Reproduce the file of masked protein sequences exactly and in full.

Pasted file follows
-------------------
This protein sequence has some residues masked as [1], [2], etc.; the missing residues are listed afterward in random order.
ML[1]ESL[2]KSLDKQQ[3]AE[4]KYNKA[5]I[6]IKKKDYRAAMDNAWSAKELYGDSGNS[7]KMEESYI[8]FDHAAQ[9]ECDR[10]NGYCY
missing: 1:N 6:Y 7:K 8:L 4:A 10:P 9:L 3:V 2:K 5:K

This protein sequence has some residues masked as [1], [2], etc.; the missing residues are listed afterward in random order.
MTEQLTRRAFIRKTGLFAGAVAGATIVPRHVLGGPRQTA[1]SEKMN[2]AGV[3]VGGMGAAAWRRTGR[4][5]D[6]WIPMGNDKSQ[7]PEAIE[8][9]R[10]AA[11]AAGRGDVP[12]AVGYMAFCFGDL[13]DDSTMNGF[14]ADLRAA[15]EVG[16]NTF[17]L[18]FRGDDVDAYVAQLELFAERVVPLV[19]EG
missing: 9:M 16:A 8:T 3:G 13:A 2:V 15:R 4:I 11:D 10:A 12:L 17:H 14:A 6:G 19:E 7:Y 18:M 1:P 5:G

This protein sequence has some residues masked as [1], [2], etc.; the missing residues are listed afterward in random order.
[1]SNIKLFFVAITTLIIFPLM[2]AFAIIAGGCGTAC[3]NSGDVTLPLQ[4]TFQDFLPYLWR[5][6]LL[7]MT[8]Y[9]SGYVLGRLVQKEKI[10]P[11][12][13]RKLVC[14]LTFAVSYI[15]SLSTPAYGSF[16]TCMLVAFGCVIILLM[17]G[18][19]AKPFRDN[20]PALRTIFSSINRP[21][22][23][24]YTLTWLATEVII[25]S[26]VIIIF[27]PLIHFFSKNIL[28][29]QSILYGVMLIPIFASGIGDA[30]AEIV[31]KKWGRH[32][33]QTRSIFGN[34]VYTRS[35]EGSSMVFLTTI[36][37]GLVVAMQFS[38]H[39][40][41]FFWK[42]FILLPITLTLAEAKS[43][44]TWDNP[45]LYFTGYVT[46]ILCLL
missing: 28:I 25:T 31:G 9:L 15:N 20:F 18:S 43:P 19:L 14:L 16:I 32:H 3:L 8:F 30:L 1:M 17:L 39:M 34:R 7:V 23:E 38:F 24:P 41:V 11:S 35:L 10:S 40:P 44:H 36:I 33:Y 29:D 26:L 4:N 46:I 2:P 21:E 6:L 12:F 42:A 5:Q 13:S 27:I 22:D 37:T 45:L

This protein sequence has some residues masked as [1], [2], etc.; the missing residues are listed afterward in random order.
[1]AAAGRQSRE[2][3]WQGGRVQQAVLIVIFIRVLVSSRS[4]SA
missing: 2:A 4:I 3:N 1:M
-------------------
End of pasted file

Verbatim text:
This protein sequence has some residues masked as [1], [2], etc.; the missing residues are listed afterward in random order.
ML[1]ESL[2]KSLDKQQ[3]AE[4]KYNKA[5]I[6]IKKKDYRAAMDNAWSAKELYGDSGNS[7]KMEESYI[8]FDHAAQ[9]ECDR[10]NGYCY
missing: 1:N 6:Y 7:K 8:L 4:A 10:P 9:L 3:V 2:K 5:K

This protein sequence has some residues masked as [1], [2], etc.; the missing residues are listed afterward in random order.
MTEQLTRRAFIRKTGLFAGAVAGATIVPRHVLGGPRQTA[1]SEKMN[2]AGV[3]VGGMGAAAWRRTGR[4][5]D[6]WIPMGNDKSQ[7]PEAIE[8][9]R[10]AA[11]AAGRGDVP[12]AVGYMAFCFGDL[13]DDSTMNGF[14]ADLRAA[15]EVG[16]NTF[17]L[18]FRGDDVDAYVAQLELFAERVVPLV[19]EG
missing: 9:M 16:A 8:T 3:G 13:A 2:V 15:R 4:I 11:D 10:A 12:L 17:H 14:A 6:G 19:E 7:Y 18:M 1:P 5:G

This protein sequence has some residues masked as [1], [2], etc.; the missing residues are listed afterward in random order.
[1]SNIKLFFVAITTLIIFPLM[2]AFAIIAGGCGTAC[3]NSGDVTLPLQ[4]TFQDFLPYLWR[5][6]LL[7]MT[8]Y[9]SGYVLGRLVQKEKI[10]P[11][12][13]RKLVC[14]LTFAVSYI[15]SLSTPAYGSF[16]TCMLVAFGCVIILLM[17]G[18][19]AKPFRDN[20]PALRTIFSSINRP[21][22][23][24]YTLTWLATEVII[25]S[26]VIIIF[27]PLIHFFSKNIL[28][29]QSILYGVMLIPIFASGIGDA[30]AEIV[31]KKWGRH[32][33]QTRSIFGN[34]VYTRS[35]EGSSMVFLTTI[36][37]GLVVAMQFS[38]H[39][40][41]FFWK[42]FILLPITLTLAEAKS[43][44]TWDNP[45]LYFTGYVT[46]ILCLL
missing: 28:I 25:T 31:G 9:L 15:N 20:F 18:S 43:P 19:L 14:L 16:I 32:H 3:L 8:F 30:L 1:M 17:L 39:M 34:R 7:V 23:E 38:F 24:P 41:V 11:S 35:L 10:S 40:P 44:H 36:I 33:Y 29:D 26:L 4:N 46:I 2:P 21:E 6:L 12:F 42:A 5:Q 13:S 27:I 22:D 37:T 45:L

This protein sequence has some residues masked as [1], [2], etc.; the missing residues are listed afterward in random order.
[1]AAAGRQSRE[2][3]WQGGRVQQAVLIVIFIRVLVSSRS[4]SA
missing: 2:A 4:I 3:N 1:M